Getting Up Off The Mat

It is great to see SportsLeader coaches and their teams get such good press.

Chris and his team have shoveled over 100 driveways so far this winter plus helped a driver out of a ditch? How many have you shoveled with your team?

The gauntlet has been laid down! 

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Getting Up Off The Mat
BY SCOTT SPRINGER • [email protected] â€¢ DECEMBER 23, 2010

When you sign up to wrestle at Winton Woods High School, you best bring a good attitude, toughness, and a willingness to learn something (other than wrestling).

Despite having just recently won their first invitational in recent memory (Bishop Fenwick on Dec. 4) coach Chris Willertz has had his Warriors focused on building non-wrestling bridges.

The third-year coach has his boys focused on the mat, but even more so on the future. Academics, perseverance, community service and the difference between what is right and wrong is just as important for a Winton Woods wrestler as pinning his opponent.

"I didn't want the kids to be great wrestlers when they graduated and then struggle," said Willertz. "I got with my assistants and said, 'I want to do more for the boys than just use them.'"

To hit home with that message, Willertz has made use of activities and responsibilities away from school for his student-athletes. Many schools at different levels take their kids on team-building trips and retreats and Willertz and the Warriors just returned from one in November.

"I worked through an organization called Sports Leader," said Willertz. "Sports Leader's purpose is to help coaches teach their boys more than just the sport. They have a retreat site out in Indiana, about 130 acres. They have some tents and a fishing pond and a swimming pond."

Unfortunately, 25 to 30 degree temperatures didn't allow for much swimming, but within a 24-hour period, Willertz was able to provide his grapplers with some valuable life lessons.

"Moeller High School's wrestling team took 40-50 kids out there and some public schools have used it," said Willertz, who took 15 Warriors with him. "We want to make the kids think that they're roughing it, even though they're really not roughing it. (We) get them out in nature and talk to them about what it means to be a real man and have some fun out there."

Fun included dividing his guys into three groups and seeing who could gather the most firewood for a bonfire. Naturally, for most coaches and athletes, everything's a competition.

It's exactly why Willertz has embraced the concept of combining physical activity with spiritual/mental meaning.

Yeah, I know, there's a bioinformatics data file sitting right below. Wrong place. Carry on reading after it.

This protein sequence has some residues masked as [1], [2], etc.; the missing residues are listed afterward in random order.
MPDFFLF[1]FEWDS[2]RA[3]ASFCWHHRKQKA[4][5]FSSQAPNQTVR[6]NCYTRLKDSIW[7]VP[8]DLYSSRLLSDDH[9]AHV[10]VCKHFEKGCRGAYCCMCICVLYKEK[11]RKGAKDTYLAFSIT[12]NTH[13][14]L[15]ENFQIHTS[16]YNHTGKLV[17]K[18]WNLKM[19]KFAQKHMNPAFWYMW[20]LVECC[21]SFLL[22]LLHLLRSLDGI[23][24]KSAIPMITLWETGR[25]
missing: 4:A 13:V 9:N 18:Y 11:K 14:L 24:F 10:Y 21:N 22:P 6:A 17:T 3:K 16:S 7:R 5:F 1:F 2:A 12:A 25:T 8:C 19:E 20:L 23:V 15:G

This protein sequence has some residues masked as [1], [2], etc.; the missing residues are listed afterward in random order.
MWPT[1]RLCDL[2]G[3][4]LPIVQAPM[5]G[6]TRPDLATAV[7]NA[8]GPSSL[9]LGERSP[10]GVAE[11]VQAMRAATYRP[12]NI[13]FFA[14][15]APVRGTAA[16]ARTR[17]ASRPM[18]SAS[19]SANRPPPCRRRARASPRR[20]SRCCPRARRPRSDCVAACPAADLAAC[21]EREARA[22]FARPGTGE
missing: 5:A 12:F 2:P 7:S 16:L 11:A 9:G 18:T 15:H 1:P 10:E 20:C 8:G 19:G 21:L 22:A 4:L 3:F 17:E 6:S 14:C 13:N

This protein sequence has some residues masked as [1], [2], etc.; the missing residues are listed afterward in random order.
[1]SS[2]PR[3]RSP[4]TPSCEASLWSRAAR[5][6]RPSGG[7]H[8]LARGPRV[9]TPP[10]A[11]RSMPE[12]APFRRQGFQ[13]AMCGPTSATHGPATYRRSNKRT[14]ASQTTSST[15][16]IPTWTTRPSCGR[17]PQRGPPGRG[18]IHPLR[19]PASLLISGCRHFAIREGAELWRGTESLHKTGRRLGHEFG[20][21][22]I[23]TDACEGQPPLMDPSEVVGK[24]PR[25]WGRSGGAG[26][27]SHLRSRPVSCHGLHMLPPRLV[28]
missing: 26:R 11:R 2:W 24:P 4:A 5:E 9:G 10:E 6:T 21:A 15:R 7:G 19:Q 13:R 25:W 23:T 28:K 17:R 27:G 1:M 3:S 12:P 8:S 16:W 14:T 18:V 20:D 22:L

If you happen to live near a Winton Woods wrestler, odds are you have a clean driveway when the snow falls. The Warriors of Willertz wipe the walkways clean on days when most of their classmates are sleeping in.

"That's our community service program," said Willertz. "Last year the people of the community voted in a levy and we wanted to do something to pay them back. With us being a winter sport, it (shoveling) just made sense."

How was the Chris Willertz Wrestling/Shoveling Workout born?

"I went on a retreat and God spoke to me," said Willertz. "Your wrestlers on snow days, you can't force them to come in on because of liability issues. I make our workouts optional on snow days because of road conditions. But I said, 'You need to be working out, it's wrestling season.'"

Much like how Rocky Balboa trained for the Russian Ivan Drago in Siberia for in "Rocky IV", the Winton Woods wrestlers are getting in shape the "old school" way with some good old-fashioned hard work. Besides, lifting and throwing something in a vigorous motion logically can be translated into a wrestling move.

"If you go shovel a driveway, you'll work up a sweat and you'll be able to get a good workout in if you can't make it to practice," said Willertz. "You're also helping out in the neighborhood."

The program has evolved to the point that Willertz has his boys assigned to certain driveways and members of the community are phoning him with requests. The goodwill gesture has landed the program media exposure and shovels have been donated to help the cause.

In return, those benefiting from the clean driveways can also give back.

"People that get their snow shoveled have the option of adopting one of my wrestlers," said Willertz. "They don't have a whole lot of money. It cost $60 to wrestle and their school fees have to be paid. But, if they don't have the money we still put them on the snow tree and do it regardless."

This time of year, it's all in the spirit of giving.